On Original Sin
|Introduction by Rega Wood|
What is the root of evil?
That is the question Rufus faces here, and he answers in typical scholastic fashion. First, he presents arguments that suggest that doubt is the root cause of sin. Then he considers disbelief, next negligence. But after considering a variety of interesting possibilities, he decides for the conventional answer, based on Augustine's authority: Pride is the problem.
After lining up the possibilities, Rufus links most of them together. Because Eve was proud, she did not believe God. So she was disobedient, deserted God, and neglected his commands.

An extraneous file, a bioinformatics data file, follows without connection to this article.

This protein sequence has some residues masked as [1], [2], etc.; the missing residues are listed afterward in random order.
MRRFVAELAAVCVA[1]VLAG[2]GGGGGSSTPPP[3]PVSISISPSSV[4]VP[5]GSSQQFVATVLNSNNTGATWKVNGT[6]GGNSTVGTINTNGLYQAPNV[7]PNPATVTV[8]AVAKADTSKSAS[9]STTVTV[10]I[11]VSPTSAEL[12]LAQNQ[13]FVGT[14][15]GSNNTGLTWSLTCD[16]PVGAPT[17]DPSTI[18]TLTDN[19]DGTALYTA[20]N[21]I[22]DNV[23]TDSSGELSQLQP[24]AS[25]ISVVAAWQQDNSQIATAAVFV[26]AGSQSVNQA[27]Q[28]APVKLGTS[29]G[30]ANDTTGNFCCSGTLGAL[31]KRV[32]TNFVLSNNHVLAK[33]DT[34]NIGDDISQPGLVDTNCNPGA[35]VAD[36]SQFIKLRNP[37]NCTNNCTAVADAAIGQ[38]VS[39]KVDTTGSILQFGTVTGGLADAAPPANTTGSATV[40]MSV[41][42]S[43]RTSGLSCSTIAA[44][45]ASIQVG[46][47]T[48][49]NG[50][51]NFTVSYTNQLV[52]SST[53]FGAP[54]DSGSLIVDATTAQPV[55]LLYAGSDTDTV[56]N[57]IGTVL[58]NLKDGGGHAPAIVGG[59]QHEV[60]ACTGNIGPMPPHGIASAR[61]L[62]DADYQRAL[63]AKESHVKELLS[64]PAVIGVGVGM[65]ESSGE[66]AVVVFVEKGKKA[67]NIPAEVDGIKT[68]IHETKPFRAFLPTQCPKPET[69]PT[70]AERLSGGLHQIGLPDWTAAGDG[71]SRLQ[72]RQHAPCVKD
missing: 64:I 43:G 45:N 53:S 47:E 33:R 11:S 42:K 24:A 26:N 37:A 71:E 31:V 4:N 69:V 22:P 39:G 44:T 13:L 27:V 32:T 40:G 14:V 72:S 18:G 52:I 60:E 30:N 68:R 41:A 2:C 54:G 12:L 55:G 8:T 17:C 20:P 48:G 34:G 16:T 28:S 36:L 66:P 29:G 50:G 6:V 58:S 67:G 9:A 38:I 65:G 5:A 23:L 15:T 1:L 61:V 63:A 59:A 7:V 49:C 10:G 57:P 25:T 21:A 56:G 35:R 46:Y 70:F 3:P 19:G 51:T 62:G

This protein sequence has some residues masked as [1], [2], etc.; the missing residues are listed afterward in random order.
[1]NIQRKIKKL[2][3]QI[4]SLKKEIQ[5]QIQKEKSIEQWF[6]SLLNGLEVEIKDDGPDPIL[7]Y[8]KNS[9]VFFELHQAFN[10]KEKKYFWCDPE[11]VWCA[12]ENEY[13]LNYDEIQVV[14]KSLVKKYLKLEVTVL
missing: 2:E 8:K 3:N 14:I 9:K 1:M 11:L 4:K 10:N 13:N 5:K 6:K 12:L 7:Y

Rufus concludes the section with a quotation from Augustine's famous Enchiridion that explains other sins as a consequence of pride:
Compare this list with the traditional seven deadly sins:
Homicide and theft, crimes forbidden by the ten commandments, are usually included in the seven deadly sins as consequences of wrath and greed.
Notice that sacrilege, the most specifically religious offense listed by Augustine, is not one of the seven deadly sins. Also not included among, or closed related to, the sins listed by Augustine are gluttony, sloth, wrath, and envy. Those sins can be regarded as sins as much against the social order as against religious duty. Think how much fun it would be to room with a lazy, spiteful, angry refrigerator thief, for example.
For Rufus, however, there is a sense in which every crime -- every sin -- arises not from self-hatred but from self-regard. "Pride goes before a fall" [Proverbs 16.18].